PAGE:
Obama warns of U.S. action as jihadists push on Baghdad

BAGHDAD/ARBIL, (Reuters) – President Barack Obama yesterday threatened U.S. military strikes in Iraq against Sunni Islamist militants who have surged out of the north to menace Baghdad and want to establish their own state in Iraq and Syria.

Iraqi Kurdish forces took advantage of the chaos to take control of the oil hub of Kirkuk as the troops of the Shi’ite-led government abandoned posts, alarming Baghdad’s allies both in the West and in neighbouring Shi’ite regional power Iran.

“I don’t rule out anything because we do have a stake in making sure that these jihadists are not getting a permanent foothold in either Iraq or Syria,” Obama said at the White House when asked whether he was contemplating air strikes. Officials later stressed that ground troops would not be sent in.

Obama was looking at “all options” to help Iraq’s leaders, who took full control when the U.S. occupation ended in 2011. “In our consultations with the Iraqis, there will be some short-term immediate things that need to be done militarily,” he said.

The Wall Street Journal reported yesterday that the United States had been secretly flying drones over Iraq in small numbers since last year to gather intelligence on insurgents.

The newspaper quoted a senior U.S. official as saying the intelligence was shared with Iraqi forces, although the official added: “It’s not like it did any good.”

In his comments, Obama referred to long-standing U.S. complaints that Shi’ite Prime Minister Nuri al-Maliki had failed to do enough to heal a sectarian rift that has left many in the big Sunni minority, shut out of power when U.S. troops overthrew Saddam Hussein in 2003, nursing grievances and keen for revenge.

“This should be also a wakeup call for the Iraqi government. There has to be a political component to this,” Obama said.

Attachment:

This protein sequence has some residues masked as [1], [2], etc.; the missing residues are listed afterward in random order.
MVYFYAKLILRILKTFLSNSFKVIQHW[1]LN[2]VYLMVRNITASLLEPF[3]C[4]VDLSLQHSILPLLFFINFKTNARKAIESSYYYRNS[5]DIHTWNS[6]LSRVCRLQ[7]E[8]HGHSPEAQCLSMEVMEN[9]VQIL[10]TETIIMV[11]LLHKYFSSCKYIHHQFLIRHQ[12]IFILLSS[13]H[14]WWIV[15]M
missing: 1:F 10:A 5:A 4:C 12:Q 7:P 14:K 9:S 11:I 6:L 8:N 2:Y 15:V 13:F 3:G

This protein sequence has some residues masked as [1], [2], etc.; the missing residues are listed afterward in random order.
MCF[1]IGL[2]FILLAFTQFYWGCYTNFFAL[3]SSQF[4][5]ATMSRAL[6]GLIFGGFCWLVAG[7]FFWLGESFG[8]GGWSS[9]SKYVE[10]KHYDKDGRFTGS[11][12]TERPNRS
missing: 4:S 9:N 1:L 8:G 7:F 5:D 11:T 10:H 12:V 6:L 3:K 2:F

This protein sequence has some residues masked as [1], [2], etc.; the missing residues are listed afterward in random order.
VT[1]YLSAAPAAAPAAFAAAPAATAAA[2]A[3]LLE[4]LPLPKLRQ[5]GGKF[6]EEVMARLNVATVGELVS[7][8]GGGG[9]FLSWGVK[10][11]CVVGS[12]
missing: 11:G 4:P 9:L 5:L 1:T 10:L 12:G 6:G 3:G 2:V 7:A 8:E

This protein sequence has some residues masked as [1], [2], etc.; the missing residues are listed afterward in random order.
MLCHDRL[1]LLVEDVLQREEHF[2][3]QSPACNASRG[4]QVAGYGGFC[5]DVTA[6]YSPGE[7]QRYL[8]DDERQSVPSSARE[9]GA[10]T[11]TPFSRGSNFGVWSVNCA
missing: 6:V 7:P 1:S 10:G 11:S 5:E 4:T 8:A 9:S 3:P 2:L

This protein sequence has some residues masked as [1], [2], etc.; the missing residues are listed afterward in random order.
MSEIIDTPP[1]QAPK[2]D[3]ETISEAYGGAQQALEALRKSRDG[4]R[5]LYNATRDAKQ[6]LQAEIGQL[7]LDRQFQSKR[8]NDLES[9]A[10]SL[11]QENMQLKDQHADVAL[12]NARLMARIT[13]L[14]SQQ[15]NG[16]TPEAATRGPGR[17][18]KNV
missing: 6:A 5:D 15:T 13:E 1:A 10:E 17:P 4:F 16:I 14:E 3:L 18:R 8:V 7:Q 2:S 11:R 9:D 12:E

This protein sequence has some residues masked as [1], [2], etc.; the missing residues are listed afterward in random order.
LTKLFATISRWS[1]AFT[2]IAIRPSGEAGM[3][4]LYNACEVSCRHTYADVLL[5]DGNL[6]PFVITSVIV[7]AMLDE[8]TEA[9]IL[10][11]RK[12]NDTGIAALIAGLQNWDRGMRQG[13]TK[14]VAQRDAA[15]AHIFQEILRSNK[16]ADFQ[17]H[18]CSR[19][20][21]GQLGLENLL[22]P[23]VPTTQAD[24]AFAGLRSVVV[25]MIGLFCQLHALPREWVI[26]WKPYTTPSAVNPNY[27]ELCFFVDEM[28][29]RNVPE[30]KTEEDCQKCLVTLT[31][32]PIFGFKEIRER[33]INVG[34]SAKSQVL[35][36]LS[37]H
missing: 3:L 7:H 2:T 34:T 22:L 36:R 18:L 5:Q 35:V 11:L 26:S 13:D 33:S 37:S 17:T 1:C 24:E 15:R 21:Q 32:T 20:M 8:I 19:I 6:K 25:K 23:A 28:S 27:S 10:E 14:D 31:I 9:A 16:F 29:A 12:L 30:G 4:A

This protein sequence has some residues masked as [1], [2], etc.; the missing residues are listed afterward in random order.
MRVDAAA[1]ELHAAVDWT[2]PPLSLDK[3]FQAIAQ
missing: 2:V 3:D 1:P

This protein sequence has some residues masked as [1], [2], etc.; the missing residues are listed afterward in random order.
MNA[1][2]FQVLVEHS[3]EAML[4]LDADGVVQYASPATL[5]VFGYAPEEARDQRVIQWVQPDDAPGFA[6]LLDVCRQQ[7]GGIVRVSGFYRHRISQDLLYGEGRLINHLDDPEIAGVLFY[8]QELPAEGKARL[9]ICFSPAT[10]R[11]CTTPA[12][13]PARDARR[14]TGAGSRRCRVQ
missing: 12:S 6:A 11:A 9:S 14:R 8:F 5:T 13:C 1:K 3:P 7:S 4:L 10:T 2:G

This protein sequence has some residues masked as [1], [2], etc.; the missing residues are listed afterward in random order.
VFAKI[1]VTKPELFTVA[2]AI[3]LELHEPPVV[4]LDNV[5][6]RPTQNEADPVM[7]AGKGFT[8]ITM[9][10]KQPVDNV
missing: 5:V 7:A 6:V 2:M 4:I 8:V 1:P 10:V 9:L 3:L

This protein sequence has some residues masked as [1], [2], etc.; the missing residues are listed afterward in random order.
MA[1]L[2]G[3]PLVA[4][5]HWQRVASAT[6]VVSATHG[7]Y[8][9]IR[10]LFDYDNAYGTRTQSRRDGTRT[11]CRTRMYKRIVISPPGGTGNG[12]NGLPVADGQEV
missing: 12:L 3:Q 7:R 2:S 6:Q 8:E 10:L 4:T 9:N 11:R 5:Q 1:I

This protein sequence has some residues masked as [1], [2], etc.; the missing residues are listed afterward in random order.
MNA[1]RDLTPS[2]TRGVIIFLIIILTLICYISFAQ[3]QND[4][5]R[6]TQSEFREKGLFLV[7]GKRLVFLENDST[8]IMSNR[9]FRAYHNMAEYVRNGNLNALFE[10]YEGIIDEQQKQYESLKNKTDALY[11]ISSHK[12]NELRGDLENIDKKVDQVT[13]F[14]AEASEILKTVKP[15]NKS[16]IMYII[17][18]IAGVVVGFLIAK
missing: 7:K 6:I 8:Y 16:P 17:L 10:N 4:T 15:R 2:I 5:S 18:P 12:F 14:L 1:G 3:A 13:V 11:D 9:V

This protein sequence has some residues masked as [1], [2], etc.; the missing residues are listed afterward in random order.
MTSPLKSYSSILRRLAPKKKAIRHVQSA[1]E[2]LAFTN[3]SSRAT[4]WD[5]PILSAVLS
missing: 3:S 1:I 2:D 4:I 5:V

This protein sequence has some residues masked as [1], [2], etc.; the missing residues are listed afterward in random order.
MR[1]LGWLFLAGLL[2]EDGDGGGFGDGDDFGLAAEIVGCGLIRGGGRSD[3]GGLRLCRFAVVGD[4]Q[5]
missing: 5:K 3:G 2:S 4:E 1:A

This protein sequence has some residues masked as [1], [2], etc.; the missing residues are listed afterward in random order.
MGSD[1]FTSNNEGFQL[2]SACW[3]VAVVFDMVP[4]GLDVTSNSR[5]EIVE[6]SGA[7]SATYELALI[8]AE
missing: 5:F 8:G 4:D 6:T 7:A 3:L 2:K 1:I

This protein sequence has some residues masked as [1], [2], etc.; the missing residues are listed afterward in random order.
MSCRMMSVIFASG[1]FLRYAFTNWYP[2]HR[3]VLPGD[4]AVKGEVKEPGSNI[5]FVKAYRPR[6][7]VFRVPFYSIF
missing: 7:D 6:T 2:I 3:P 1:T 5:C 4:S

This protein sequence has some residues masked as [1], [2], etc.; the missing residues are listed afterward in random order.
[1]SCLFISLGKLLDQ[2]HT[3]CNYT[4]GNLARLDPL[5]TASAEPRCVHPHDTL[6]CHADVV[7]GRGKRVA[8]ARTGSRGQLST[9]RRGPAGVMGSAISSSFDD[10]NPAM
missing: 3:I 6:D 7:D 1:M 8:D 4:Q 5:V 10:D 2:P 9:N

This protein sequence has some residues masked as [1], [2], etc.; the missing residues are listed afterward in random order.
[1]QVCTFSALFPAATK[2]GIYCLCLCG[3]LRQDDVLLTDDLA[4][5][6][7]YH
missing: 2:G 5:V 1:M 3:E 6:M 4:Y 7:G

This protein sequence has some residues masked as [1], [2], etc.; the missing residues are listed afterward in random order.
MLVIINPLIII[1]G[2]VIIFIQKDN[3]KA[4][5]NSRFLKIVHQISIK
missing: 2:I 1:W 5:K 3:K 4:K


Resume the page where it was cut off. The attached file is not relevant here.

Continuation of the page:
Vice President Joe Biden assured Maliki by telephone that Washington was prepared to intensify and accelerate its security support. The White House had signalled on Wednesday it was looking to strengthen Iraqi forces rather than meet what one U.S. official said were past Iraqi requests for air strikes.

As security concerns mounted, U.S. weapons maker Lockheed Martin Corp said on Thursday it was evacuating about two dozen employees from northern Iraq, and the U.S. State Department said other companies were relocating workers as well.

“We can confirm that U.S. citizens, under contract to the Government of Iraq, in support of the U.S. Foreign Military Sales program in Iraq, are being temporarily relocated by their companies due to security concerns in the area,” State Department spokeswoman Jen Psaki said in a statement.

She declined to say how many contractors were being relocated and their location, but said the U.S. Embassy and consulates were still operating normally.

With voters wary of renewing the military entanglements of the past decade, Obama stepped back last year from launching air strikes in Syria, where the same Sunni group – the Islamic State of Iraq and the Levant, or ISIL, is also active. But fears of violence spreading may increase pressure for international action. French Foreign Minister Laurent Fabius said international powers “must deal with the situation”.

In Mosul, ISIL staged a parade of American Humvee patrol cars seized from a collapsing Iraqi army in the two days since its fighters drove out of the desert and overran the city.

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